A ‘misunderstanding’ led BC to claim that Health Canada authorized the sale of cocaine, Trudeau says

Prime Minister Justin Trudeau has said it was a “misunderstanding” when a British Columbia-based company said Health Canada granted a license to manufacture, sell and distribute cocaine.

Trudeau told reporters in Winnipeg that British Columbia premier Adastra Holdings, Inc., which manufactures adult and medical marijuana from its headquarters in Langley, British Columbia, made the announcement on February 16. said he was “as surprised” as David Evey of Health Canada has authorized the “lawful possession, production, sale and distribution” of cocaine.

In a news release, the company said it was granted Health Canada’s amendment to its controlled substance dealer license on February 17.

Eby was the first to respond to the company’s statement on March 2, saying he was “surprised” that Health Canada had approved the amendment and that his government had asked Health Canada for a response.

Trudeau said on March 3, “I was surprised to see the Prime Minister of British Columbia talk about selling and commodifying cocaine on the open market.

“There are limited and very restricted licenses for certain pharmaceutical companies to use the substance for research purposes and for very specific, narrowly prescribed It is not permitted to be offered on the market.”

The prime minister said the government was actively addressing the issue.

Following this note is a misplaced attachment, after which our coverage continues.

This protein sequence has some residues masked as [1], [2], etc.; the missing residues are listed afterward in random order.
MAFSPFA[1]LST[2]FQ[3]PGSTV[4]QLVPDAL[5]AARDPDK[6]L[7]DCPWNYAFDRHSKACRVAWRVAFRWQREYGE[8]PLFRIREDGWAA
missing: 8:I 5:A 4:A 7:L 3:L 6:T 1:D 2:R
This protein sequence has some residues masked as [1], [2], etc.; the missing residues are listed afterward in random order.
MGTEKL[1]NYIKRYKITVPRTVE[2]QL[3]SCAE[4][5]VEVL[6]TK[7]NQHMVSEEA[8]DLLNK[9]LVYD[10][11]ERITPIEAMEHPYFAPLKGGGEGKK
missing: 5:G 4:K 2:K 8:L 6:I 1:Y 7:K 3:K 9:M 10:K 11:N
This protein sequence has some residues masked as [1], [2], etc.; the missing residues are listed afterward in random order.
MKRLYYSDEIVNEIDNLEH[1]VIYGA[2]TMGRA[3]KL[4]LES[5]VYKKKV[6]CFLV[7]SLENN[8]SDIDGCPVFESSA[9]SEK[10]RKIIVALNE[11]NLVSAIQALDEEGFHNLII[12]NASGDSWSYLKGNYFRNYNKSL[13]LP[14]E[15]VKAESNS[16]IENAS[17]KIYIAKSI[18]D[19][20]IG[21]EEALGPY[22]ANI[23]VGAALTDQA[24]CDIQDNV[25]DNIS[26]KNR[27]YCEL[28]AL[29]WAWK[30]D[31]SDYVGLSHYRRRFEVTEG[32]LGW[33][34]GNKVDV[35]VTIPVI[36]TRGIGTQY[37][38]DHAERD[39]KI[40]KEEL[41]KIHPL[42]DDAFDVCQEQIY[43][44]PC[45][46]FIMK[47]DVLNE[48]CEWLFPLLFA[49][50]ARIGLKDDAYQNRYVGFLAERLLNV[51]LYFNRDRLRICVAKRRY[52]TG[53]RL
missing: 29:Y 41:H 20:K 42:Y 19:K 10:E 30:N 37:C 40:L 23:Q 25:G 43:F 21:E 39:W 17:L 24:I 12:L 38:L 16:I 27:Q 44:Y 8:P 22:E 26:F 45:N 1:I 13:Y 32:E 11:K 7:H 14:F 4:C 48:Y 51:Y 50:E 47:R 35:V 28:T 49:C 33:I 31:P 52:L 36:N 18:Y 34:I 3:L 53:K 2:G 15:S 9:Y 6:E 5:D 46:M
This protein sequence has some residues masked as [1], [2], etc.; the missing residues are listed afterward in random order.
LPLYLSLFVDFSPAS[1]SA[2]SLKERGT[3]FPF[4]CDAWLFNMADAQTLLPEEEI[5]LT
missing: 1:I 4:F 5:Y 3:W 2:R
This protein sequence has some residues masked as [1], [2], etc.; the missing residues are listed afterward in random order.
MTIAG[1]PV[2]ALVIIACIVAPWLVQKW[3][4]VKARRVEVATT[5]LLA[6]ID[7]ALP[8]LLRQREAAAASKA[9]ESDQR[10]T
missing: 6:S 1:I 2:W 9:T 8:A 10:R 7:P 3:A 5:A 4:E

“We have been working very quickly with this company to correct the misunderstandings their press release has caused,” he said, noting that decriminalizing the commercial sale of cocaine is “a move promoted by this government. It’s not what I’m trying to do,” he added.


BC will decriminalize possession of up to 2.5 grams of certain hard drugs, including cocaine, beginning January 31 after Health Canada approved a three-year experimental decriminalization waiver program in May 2022. Did.

Federal Minister for Mental Health and Addiction Carolyn Bennett said B.C.’s decriminalization plan would result in “the stigma, fear and shame that people who use drugs remain silent about their use or use alone.” said to be reduced.

In 2022, more than 6 people will die from drug overdoses on average in British Columbia every day, and since the government declared a public health emergency in 2016, more than 11,000 people have died from illegal drugs in the state. Died from an overdose.

Federal Conservative Party leader Pierre Polivre has vowed to drop the decriminalization policy if he is elected prime minister.

Prime Minister Trudeau and Justice Minister David Lameti have said Ottawa has no plans for a national drug decriminalization policy.

Canadian Press and Marnie Cathcart contributed to this report.